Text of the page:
All sects of Christianity and 72 sects of Islam exist only and only in India
Everyone wants absolute freedom of expression for oneself but wants to deny it to others. Latest controversy on freedom of expression and speech in the context of JNU and debate on tolerance is reflection of this attitude. No country, no society, no democracy and no nation can afford unhindered, uncontrolled, absolute freedom of expression. Anarchists may advocate absolute rights in theory but even they can’t accept them in reality.
Indian society is fundamentally a tolerant society. Vedic Dharma is a very tolerant, both in theory and practice. It has not only, tolerated differences in beliefs and rituals but has always defended and encouraged them. This was possible only because freedom of expression and belief is the strongest pillar of Bharatiya sabhyata and parampara. Hindu Dharma even accepted atheists and those who questioned its fundamental ideas. Islam and Christianity were not rejected or confronted but accepted as one of the many paths to reach the Almighty Creator or Brahma.
Indian rulers or kings, by their very character, were not always tolerant of freedoms of thought or beliefs and even the most autocratic could not impose an intolerant political system on Indian people for long. Muslim rulers from the first King, Qutb al-Din Aibak down to Bahadur Shah Zafar, the last Mughal Emperor, practiced a very tolerant version of Islam to remain in control. All sects of Christianity and 72 sects of Islam exist only and only in India, because of the fundamental tolerant nature of Indian people and society. Even during long rule of various Muslim dynasties, the Sufi saints defied and challenged the political version of Islam of the rulers. Muslim rulers not only tolerated but encouraged various faiths of Christianity, Zoroastrians and Jews to propagate and settle in India.
Indian Constitution has not only codified but set the limits of these freedoms, which in the past were at the mercy of the ruler of the moment. Right to Expression under Article 19 was placed in a proper framework, by putting the restrictions of decency and morality, public order, incitement to an offence, security of the state, sovereignty and integrity of India. Controversial Section 124A, of the IPC further restricted this right by maintaining the Law of Sedition as part of the Indian Law.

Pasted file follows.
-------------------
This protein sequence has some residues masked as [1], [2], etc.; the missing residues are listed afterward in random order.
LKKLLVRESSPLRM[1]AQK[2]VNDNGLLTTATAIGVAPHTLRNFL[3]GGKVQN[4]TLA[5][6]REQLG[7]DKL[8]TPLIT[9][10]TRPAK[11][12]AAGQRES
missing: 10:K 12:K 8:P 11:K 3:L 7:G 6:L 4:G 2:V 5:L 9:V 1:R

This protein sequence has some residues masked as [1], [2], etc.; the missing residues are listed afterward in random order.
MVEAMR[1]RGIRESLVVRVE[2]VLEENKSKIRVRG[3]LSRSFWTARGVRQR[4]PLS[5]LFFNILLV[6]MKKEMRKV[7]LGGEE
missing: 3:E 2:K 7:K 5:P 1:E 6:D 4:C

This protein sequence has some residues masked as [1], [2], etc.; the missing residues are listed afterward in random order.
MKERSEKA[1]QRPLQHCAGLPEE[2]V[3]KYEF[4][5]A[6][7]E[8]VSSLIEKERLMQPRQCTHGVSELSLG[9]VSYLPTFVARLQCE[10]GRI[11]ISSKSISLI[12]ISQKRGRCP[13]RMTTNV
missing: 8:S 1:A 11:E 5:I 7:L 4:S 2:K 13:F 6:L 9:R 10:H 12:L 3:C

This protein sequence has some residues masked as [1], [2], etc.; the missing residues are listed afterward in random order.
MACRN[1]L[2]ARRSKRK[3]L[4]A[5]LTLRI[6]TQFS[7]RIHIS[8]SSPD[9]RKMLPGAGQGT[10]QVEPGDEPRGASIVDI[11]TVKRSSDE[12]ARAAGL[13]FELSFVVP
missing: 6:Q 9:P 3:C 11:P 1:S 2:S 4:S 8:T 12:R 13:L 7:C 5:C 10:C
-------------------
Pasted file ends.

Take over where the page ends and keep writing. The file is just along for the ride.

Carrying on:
Slogans which were raised by some people in JNU, attracted the Law of Sedition, but in my view, they could have been dealt with without invoking sedition. We must restrict freedom of expression, but should be very careful in interpreting these restrictions under Indian Law. Universities should have much more space for dissent, disagreement, and even harsh criticism of the Government, State and even of the Constitution. The cause of Justice is not always served by strictly implementing laws; it’s served better sometime by looking the other way. If someone says, rightly or wrongly, that, intolerance is increasing in the country, then we must remove his fears, instead of calling him or her, anti-national, and threatening to send him or her to Pakistan, as such proving their point.
JNU episode has taught us many lessons. Those on the Right, who support right to abuse and make fun of a particular faith, should understand the moral limitations of such a right. Those on the Left, who defend freedom to denounce Indian nation and the Constitution, should realise that such freedom will only lead to anarchy and chaos. The Media must realise that sensationalising such sensitive national issues is detrimental to the very survival of a free Media in a Democracy. The government must learn that loosely invoking the Law of Sedition will make this law lose its effectiveness and seriousness.
Tolerance and freedom is the very foundation of Vedic Dharma and the Indian philosophy. No government can take it away from the people of India.
(The writer is former Rajya Sabha MP and chief editor of Urdu weekly Nai Duniya)